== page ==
Exploring the multi-faceted potential of luminescence profiling via the portable reader in various fluvial depositional systems (NE France)

Gilles Rixhon, C. Begorre, Cassandra Euzen, C. Fuchs, T. Jautzy, J. Laible, Laurent Schmitt
10th international conference on geomorphology (ICG), Sept 12-16, Coimbra, Portugal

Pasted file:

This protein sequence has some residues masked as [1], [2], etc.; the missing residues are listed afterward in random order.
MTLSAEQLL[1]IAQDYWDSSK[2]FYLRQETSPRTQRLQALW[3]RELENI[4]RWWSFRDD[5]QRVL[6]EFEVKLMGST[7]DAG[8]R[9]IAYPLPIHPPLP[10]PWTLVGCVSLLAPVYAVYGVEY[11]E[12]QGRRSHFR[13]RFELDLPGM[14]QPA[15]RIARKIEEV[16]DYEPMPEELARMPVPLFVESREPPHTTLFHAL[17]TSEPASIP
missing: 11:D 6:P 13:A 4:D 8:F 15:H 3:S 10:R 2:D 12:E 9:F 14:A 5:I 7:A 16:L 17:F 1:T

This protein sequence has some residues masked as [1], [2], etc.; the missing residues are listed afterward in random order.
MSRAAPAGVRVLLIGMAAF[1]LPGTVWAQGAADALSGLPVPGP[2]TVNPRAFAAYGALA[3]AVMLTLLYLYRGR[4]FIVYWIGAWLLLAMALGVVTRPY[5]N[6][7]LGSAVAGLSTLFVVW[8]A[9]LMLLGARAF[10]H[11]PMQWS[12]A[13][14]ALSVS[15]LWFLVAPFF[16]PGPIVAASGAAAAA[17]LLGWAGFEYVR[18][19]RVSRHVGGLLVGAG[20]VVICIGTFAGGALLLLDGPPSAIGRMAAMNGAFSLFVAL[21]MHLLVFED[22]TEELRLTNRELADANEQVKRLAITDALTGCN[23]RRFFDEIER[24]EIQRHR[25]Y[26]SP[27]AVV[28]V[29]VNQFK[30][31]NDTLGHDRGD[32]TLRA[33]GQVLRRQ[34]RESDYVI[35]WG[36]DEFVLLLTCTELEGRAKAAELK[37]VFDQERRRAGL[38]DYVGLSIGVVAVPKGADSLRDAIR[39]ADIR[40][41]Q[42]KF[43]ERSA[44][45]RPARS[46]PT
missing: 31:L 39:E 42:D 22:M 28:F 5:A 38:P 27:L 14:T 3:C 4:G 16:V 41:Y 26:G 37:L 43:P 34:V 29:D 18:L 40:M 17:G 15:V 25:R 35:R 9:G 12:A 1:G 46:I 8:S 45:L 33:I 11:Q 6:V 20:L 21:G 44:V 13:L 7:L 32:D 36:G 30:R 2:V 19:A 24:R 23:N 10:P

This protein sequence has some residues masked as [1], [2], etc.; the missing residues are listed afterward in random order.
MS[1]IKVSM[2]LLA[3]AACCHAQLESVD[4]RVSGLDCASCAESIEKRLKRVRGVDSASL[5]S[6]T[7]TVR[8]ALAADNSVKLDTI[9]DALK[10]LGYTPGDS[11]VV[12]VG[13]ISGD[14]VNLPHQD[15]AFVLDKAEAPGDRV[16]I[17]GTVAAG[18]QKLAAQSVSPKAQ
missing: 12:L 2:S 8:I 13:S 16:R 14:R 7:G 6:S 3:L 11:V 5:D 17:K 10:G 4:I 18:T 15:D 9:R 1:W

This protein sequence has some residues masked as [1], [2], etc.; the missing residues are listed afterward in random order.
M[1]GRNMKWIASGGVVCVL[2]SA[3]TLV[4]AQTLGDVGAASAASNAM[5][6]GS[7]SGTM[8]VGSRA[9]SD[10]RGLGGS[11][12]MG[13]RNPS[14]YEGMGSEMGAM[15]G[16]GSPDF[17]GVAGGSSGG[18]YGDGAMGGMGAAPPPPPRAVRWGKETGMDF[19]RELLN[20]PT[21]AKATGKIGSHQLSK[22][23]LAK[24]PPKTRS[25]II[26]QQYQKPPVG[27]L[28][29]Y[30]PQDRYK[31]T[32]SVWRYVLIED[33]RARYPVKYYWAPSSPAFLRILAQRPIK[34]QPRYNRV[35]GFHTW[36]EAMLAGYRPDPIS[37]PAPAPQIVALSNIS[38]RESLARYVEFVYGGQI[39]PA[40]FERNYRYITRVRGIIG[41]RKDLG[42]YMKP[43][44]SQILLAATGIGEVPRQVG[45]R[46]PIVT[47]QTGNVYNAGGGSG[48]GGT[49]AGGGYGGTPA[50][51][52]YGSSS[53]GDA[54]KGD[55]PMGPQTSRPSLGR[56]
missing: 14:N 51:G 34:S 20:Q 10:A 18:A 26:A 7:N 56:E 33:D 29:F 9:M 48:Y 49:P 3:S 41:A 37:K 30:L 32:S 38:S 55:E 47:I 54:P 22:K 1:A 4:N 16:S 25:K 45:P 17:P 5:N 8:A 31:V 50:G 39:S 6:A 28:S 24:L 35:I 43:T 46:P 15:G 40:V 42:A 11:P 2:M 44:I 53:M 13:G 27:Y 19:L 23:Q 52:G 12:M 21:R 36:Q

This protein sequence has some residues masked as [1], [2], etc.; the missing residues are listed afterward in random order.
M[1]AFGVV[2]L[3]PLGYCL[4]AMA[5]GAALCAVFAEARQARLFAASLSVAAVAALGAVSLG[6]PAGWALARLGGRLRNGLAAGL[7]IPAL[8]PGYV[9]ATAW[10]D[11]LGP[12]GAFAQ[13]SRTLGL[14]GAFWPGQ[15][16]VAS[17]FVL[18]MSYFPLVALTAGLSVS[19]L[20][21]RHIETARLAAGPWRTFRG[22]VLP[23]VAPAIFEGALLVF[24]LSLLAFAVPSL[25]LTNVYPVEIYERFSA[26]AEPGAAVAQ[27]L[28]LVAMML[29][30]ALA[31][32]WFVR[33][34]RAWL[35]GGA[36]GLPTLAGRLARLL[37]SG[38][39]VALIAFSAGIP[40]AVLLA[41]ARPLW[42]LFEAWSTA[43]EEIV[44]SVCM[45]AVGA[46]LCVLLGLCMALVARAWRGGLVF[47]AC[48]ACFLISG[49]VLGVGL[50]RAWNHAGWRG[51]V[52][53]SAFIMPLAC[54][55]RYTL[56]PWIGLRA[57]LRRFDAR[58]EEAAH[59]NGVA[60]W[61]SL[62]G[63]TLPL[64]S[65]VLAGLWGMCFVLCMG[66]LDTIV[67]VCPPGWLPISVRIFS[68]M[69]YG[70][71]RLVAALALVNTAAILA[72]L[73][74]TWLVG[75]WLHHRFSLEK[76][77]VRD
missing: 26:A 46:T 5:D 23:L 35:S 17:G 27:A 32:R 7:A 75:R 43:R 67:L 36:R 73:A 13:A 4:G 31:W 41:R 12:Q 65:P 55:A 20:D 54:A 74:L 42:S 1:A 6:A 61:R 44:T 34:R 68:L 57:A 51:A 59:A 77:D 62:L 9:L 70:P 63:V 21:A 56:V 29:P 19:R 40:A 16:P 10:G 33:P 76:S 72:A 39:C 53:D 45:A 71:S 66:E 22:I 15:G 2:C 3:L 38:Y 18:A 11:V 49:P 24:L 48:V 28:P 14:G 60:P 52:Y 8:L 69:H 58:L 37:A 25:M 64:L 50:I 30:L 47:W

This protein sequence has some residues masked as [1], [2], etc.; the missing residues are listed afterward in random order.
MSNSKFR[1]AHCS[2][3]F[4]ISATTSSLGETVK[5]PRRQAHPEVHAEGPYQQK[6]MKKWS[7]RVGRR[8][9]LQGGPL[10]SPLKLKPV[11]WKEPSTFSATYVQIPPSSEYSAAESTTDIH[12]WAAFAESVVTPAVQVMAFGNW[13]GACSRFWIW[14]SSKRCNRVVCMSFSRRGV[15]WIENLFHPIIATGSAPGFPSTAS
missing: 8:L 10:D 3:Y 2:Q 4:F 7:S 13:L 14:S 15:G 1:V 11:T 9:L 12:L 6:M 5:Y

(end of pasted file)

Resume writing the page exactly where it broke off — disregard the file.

Along with the development of “classical” optically stimulated luminescence (OSL) dating, portable luminescence readers have been increasingly employed in a wide breadth of geomorphological settings over the last decade. Portable measurements of bulk samples along depth profiles yield infra-red and optically stimulated luminescence net intensities (IRSL/OSL). The signal build-up depends on (i) the burial duration of the sediment, (ii) the dose rate, (iii) the inherited dose at time of burial, (iv) the mineral composition and (v) the luminescence sensitivity of the minerals. In fluvial landscapes, however, the handful of existing case studies mostly focused on the sole identification of alluvium’s unconformities via luminescence profiling. We argue here that this approach shall go beyond the mere one- (or sometimes two-) dimensional sedimentary screening and steer towards the production of three-dimensional chronostratigraphical information. This study presents the outcomes of a luminescence-profiling approach performed in a wide array of fluvial depositional systems located in the Upper Rhine Graben and the adjacent Vosges Mountains (NE France). They include: (i) modern and historical overbank fines from the main stem (Rhine) and its tributaries (Bruche and Sauer Rivers); (ii) palaeomeanders and swale-and-ridge topography (Bruche); (iii) Holocene terrace deposits (Bruche); (iv) fluvio-glacial deposits (probably) from the Last Glacial Maximum (Cleurie Valley). We thus explore the ability of the reader to measure signals of varying intensities in different morpho-sedimentary units of clearly distinct ages. The results globally show: (i) a consistent pattern of downward increasing OSL/IRSL signal intensities, although some sharp contrasts (i.e., shifts of one order of magnitude in signal intensities) in some sequences could be identified (e.g., Rhine); (ii) a larger scatter of OSL/IRSL signal intensities in the sandy fraction than in the silty fraction, probably reflecting the influence of grain size on the signal accumulation (requiring further investigation); (iii) the potential of the portable reader as a rapid and efficient tool for tracing historical overbank fine deposition in floodplains.

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